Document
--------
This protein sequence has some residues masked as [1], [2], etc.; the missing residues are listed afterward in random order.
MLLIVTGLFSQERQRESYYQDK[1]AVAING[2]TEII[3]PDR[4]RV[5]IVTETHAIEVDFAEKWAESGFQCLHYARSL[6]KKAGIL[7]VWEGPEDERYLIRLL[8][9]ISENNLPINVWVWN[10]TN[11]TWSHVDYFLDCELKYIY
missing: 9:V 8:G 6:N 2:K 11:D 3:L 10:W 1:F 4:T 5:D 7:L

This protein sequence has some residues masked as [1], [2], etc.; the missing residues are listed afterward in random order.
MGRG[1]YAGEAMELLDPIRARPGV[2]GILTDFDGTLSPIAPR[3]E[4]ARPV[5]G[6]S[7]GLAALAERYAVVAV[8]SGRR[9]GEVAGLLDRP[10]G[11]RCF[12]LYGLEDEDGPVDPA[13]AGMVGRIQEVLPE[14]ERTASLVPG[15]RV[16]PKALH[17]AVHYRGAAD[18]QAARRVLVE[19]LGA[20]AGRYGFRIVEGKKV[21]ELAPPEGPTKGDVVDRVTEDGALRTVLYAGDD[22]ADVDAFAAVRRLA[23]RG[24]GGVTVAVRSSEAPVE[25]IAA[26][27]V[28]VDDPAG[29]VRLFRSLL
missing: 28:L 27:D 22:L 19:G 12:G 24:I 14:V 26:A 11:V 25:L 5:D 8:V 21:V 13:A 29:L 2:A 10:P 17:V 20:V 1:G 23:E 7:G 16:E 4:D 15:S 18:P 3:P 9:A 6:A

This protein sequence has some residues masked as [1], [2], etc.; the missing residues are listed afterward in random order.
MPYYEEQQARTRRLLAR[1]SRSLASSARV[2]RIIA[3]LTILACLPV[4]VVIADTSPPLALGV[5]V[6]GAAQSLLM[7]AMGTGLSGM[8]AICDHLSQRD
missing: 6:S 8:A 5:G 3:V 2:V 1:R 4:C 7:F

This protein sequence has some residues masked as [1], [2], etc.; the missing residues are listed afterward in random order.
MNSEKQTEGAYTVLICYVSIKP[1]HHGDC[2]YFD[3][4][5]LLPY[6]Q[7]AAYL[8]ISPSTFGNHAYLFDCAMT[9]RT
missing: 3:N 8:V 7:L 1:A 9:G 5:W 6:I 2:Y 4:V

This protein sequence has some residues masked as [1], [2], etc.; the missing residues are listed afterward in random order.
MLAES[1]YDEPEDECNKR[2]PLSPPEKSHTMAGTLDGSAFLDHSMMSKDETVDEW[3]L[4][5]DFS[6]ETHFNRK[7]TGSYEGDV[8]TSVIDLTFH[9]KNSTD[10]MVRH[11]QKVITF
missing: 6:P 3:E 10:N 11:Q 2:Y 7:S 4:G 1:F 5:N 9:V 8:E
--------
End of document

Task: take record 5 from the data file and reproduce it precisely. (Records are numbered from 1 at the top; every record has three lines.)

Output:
This protein sequence has some residues masked as [1], [2], etc.; the missing residues are listed afterward in random order.
MLAES[1]YDEPEDECNKR[2]PLSPPEKSHTMAGTLDGSAFLDHSMMSKDETVDEW[3]L[4][5]DFS[6]ETHFNRK[7]TGSYEGDV[8]TSVIDLTFH[9]KNSTD[10]MVRH[11]QKVITF
missing: 6:P 3:E 10:N 11:Q 2:Y 7:S 4:G 1:F 5:N 9:V 8:E